Pablo Helguera ​(Mexico City, 1971) ​is a New York based artist working with installation, sculpture, photography, drawing, socially engaged art and performance, and is the education director at the Museum of Modern Art, New York. Helguera's four hour workshop will guide students through creation of a performance lecture. In a collaborative process involving the entire group, students will learn how to combine their individual ideas and interests to create a productive collective process of ideation, design and performance. Please watch for an email to sign up for this workshop. Helguera's visit is co-sponsored by the University of Minnesota's Weisman Art Museum, Department of Chicana/o & Latino Studies, and Center for Urban and Regional Affairs.

Liz Tenebaum - Visiting Curator Talk

Liz Tennenbaum
Thursday, October 18
Artist Talk | 7:00 PM | Influx Auditorium, E110

Elizabeth Tenenbaum is an art advisor, collection manager and art appraiser who lives in Brooklyn, New York. Her career began at Art in General, a nonprofit organization that assists artists with the production and presentation of new work. She has been active in the New York City art world for over 20 years working with galleries, assisting artists in residency programs, working as the art director for a nationwide publication and as the assistant director at an art foundation. She is the director of Syzygy, a curatorial study platform focused on unique contemporary works on paper.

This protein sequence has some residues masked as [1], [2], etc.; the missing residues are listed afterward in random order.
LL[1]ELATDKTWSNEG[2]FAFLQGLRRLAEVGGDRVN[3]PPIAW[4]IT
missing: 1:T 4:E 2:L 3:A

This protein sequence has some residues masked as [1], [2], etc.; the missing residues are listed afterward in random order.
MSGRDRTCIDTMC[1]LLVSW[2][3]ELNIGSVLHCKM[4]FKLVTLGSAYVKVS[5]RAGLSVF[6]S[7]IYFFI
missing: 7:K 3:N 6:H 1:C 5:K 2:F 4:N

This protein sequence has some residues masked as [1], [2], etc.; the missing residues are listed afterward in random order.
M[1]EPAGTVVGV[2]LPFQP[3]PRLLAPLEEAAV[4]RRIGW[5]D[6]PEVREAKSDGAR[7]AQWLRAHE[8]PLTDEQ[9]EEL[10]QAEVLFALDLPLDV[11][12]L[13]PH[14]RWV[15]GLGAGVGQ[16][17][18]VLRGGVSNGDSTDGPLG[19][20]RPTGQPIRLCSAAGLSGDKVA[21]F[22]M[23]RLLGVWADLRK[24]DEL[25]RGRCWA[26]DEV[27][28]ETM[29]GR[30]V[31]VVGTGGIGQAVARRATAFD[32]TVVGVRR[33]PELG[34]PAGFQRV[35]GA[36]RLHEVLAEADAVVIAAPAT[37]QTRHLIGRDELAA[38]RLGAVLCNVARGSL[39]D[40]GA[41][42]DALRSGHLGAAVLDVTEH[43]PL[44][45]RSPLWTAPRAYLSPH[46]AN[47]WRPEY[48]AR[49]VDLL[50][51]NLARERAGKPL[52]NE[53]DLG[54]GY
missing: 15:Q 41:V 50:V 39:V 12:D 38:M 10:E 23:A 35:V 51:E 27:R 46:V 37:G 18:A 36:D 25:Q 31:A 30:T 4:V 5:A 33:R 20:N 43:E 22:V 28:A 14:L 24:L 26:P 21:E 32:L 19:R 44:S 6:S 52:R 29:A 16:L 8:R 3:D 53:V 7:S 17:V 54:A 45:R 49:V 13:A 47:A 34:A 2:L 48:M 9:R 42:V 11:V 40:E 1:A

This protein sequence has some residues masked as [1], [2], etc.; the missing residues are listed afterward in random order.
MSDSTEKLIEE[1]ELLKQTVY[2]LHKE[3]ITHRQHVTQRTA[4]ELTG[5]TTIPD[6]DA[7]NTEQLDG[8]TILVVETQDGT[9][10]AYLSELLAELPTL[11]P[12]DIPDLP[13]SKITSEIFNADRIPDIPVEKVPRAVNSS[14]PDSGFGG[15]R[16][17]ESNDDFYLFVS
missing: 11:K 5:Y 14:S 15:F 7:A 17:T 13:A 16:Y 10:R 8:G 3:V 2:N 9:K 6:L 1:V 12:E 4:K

Spring 2018:

Land, Body Industry
Panel, Thursday February 1, 7pm

This Panel discussion features three artists in the upcoming show in the Katherine E. Nash Gallery, Land, Body, Industry, curated by Teréz Iacovino. Leslie Grant, Alexa Horochowski, and Rini Yun Keagy respectively use photography, sculpture, and film to investigate the body’s collective and individual relationships to industrial histories, labor, and landscape.

Bo Zheng
Artist Talk, Thursday,  February 22nd, 7pm
In conjunction with the exhibition the Politics of Weeds.

Jeffrey Dell 
Talk, Tuesday,  March 20th, 7pm

Jeffrey Dell utilizes traditional printmaking materials in an unconventional manner. His work responds to and elicits desire and impulse in a playful, illusionary space. Bohemian press is running a workshop with Jeffrey, learning his tricks in screen printing methods and materials by assisting Jeffrey in printing an edition of six layer screen prints on yupo paper.

This artist is sponsored by Bohemian Press.

Cecilia Aldarondo
Film Screening and Artist Discussion, Monday, March 26, 5:30pm
with Jane Blocker, Associate Dean for Arts and Humanities, Professor, Art History Department

Aldorando’s film Memories of a Penitent is a documentary that charts Aldarondo’s excavation of a buried family conflict around her uncle Miguel’s death. It is a cautionary tale about the unresolved conflicts wrought by AIDS, and a nuanced exploration of how faith is used and abused in times of crisis.